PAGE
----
Understanding Coronary Artery Disease Patients' Decisions Regarding the Use of Chelation Therapy for Coronary Artery Disease: Descriptive Decision Modeling

Int J Nurs Stud. 2012 Sep;49(9):1074-83. doi: 10.1016/j.ijnurstu.2012.03.011. Epub 2012 Apr 23.

Abstract

Background: A considerable number of patients receive chelation therapy to treat their coronary artery disease. However, there is no current empirical evidence to support its use.

Aim: To better understand patient's decision-making processes regarding the use of chelation therapy as a treatment for coronary artery disease.

Methods: Based on qualitative interviews with 32 coronary artery disease patients, a taxonomy of decision-related issues, hierarchical decision-model, and survey based on the model were developed. The model was then pilot tested with another group of 30 patients and revised accordingly. The final model was tested with another group of 167 patients (27 current users, 72 previous users, and 68 never users of chelation therapy). The primary examination of the model was to determine the degree to which it successfully identified people who fell within each behavioral group. This was done by dividing the total number of successes by the total number of cases on all paths (or questions in the questionnaire).

Results: The most important elements in the decision to use or not use chelation therapy were: previous experience with or learning about chelation therapy, openness to alternative treatments, satisfaction with current level of (traditional) care, physician opinion regarding chelation therapy, costs associated with chelation therapy, perceived access to chelation therapy provider, current state of health (good or bad), and wanting to do 'all one can' for heart health. When tested, the ability of the model to predict the appropriate outcome was nearly 93%. The most salient junctures in the model that led participants to different behavioral outcomes were: considering using non-traditional treatments; perceptions regarding potential risks and benefits; cost; and believing that using chelation therapy was 'doing all that they can' to help their heart health.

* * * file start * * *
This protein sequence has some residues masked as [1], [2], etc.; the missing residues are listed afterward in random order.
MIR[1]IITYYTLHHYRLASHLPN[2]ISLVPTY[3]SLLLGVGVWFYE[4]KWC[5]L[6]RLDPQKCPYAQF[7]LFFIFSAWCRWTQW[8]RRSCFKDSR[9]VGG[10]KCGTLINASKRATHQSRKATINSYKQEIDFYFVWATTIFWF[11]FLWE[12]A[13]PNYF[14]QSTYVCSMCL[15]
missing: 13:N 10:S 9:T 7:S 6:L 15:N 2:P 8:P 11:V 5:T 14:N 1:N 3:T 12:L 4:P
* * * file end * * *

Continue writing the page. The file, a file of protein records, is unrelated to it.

Conclusions: Descriptive decision-modeling is a useful method to depict cardiac patients' decision-making concerning the use of chelation therapy. It can also assist healthcare providers and policy makers in directing interventions and policy aimed at enhancing the use of evidence-based therapies for cardiac patients.

Publication types

  • Research Support, Non-U.S. Gov't

MeSH terms

  • Aged
  • Chelating Agents / therapeutic use*
  • Coronary Artery Disease / drug therapy*
  • Decision Making*
  • Edetic Acid / therapeutic use*
  • Female
  • Humans
  • Male
  • Middle Aged
  • Patient Participation*

Substances

  • Chelating Agents
  • Edetic Acid